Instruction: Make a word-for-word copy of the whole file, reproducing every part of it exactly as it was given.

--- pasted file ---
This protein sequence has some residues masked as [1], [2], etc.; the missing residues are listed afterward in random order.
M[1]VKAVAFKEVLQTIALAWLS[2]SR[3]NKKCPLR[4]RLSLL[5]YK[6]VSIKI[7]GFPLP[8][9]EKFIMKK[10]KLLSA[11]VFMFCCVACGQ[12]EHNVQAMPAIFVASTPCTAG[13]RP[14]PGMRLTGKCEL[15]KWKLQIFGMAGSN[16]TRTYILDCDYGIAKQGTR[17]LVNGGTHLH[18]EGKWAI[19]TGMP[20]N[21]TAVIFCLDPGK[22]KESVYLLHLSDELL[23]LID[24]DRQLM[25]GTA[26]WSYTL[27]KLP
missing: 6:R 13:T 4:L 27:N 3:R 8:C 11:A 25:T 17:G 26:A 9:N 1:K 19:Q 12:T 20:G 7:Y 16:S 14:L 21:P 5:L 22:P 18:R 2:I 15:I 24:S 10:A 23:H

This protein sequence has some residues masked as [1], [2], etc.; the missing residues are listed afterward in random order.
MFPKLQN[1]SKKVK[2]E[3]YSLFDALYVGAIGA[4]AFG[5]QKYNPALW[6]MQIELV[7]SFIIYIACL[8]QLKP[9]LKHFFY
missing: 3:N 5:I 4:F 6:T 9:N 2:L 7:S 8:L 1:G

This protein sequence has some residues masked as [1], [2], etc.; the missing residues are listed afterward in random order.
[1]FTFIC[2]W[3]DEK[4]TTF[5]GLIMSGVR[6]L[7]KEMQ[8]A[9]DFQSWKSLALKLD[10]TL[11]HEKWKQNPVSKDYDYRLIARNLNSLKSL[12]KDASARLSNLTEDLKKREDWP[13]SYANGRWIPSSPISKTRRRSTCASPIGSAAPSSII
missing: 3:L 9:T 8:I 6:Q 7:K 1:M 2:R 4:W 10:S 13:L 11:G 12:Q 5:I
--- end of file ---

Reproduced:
This protein sequence has some residues masked as [1], [2], etc.; the missing residues are listed afterward in random order.
M[1]VKAVAFKEVLQTIALAWLS[2]SR[3]NKKCPLR[4]RLSLL[5]YK[6]VSIKI[7]GFPLP[8][9]EKFIMKK[10]KLLSA[11]VFMFCCVACGQ[12]EHNVQAMPAIFVASTPCTAG[13]RP[14]PGMRLTGKCEL[15]KWKLQIFGMAGSN[16]TRTYILDCDYGIAKQGTR[17]LVNGGTHLH[18]EGKWAI[19]TGMP[20]N[21]TAVIFCLDPGK[22]KESVYLLHLSDELL[23]LID[24]DRQLM[25]GTA[26]WSYTL[27]KLP
missing: 6:R 13:T 4:L 27:N 3:R 8:C 11:A 25:T 17:G 26:A 9:N 1:K 19:Q 12:T 20:G 7:Y 16:S 14:L 21:P 5:L 22:P 18:R 2:I 15:I 24:S 10:A 23:H

This protein sequence has some residues masked as [1], [2], etc.; the missing residues are listed afterward in random order.
MFPKLQN[1]SKKVK[2]E[3]YSLFDALYVGAIGA[4]AFG[5]QKYNPALW[6]MQIELV[7]SFIIYIACL[8]QLKP[9]LKHFFY
missing: 3:N 5:I 4:F 6:T 9:N 2:L 7:S 8:L 1:G

This protein sequence has some residues masked as [1], [2], etc.; the missing residues are listed afterward in random order.
[1]FTFIC[2]W[3]DEK[4]TTF[5]GLIMSGVR[6]L[7]KEMQ[8]A[9]DFQSWKSLALKLD[10]TL[11]HEKWKQNPVSKDYDYRLIARNLNSLKSL[12]KDASARLSNLTEDLKKREDWP[13]SYANGRWIPSSPISKTRRRSTCASPIGSAAPSSII
missing: 3:L 9:T 8:I 6:Q 7:K 1:M 2:R 4:W 10:S 13:L 11:G 12:Q 5:I